So I looked it up. Five to eighteen players? Up to twelve hours playing time? The number of advances in the tech tree is more than doubled? The box weighs twenty-five pounds? Funagain games is charging $250 for it?
Holy cow, they weren't kidding when they put the mega in the name!
To be brutally honest, I can't see myself ever buying Mega Civilization. Heck, even back in my days of compulsive game buying, I am pretty sure the price tag would have been too high.
Frankly, between playing time and storage space and price tag, this is a game for a niche audience. I don't even know if I'll ever even play the game, although having a good friend own a copy means it's at least possible.
However, there was a time in my life when I did try to get a game of Advanced Civilization in once a year. (The same friend owns that too) By the way, playing it only once a year is not nearly enough to get good at it.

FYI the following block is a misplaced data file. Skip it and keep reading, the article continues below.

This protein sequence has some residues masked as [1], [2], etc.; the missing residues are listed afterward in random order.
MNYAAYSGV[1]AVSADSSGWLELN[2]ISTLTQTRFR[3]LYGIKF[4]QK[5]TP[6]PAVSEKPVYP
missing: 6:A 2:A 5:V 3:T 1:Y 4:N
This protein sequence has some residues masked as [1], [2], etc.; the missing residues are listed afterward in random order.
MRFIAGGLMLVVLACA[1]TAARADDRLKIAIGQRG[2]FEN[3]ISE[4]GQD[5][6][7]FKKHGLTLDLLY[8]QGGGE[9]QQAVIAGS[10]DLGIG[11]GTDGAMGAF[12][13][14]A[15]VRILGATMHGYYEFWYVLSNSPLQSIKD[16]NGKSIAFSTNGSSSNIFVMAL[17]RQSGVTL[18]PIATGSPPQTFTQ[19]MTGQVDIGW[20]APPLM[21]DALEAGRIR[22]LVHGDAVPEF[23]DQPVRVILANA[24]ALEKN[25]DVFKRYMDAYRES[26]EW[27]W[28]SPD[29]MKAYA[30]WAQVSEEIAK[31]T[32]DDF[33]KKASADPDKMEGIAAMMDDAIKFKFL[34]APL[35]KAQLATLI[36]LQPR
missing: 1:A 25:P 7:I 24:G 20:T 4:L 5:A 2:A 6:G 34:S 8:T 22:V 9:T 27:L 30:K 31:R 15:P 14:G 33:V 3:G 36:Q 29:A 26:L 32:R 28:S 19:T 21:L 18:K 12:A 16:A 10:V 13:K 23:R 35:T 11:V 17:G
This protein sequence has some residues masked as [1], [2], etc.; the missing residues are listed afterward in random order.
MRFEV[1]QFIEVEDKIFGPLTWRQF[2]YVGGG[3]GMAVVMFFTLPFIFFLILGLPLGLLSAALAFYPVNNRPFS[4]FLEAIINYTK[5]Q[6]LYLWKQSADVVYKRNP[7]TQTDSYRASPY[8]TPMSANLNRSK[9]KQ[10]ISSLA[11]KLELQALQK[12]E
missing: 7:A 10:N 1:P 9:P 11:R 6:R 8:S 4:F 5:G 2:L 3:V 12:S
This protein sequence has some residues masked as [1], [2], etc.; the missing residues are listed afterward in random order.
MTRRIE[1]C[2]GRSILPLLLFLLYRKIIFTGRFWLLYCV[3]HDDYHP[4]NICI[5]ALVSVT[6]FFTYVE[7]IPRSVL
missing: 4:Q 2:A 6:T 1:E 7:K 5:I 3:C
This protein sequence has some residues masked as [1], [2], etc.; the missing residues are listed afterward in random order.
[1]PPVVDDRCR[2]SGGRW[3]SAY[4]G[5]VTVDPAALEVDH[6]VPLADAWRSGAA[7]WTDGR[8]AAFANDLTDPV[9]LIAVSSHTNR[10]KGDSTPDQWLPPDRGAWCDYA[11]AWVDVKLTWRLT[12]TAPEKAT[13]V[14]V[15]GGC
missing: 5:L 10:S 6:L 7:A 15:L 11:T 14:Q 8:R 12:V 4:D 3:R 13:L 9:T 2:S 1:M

That said, while the game play in Advanced Civilization is deep and complex, the actual mechanics are remarkably simple. The most complex part is the trading and that's just a refined form of Pit. (And I don't mean that in a bad way. Pit is a ton of fun and Advanced Civilization and Civilization really elevate it)
Civilization, along with Advanced Civilization, define so many of the key points of a civilization building game. Epic scope in both time and geography. Some kind of technology tree with advances that give advantages. Trade and economic development. Warfare.
Even playing badly, I'm glad it has been a part of my board gaming experience.
I also learned that Mega Civilization has rules for shorter games, including a beginner game and six-to-eight hour variant. I still don't know if I will ever play it but that does increase the odds.
A shorter Civilization game has long been a goal for designers. I'm surprised to see a _longer_ one come out but I can see how folks who regularly play Civilization or Advanced Civilization can really appreciate that.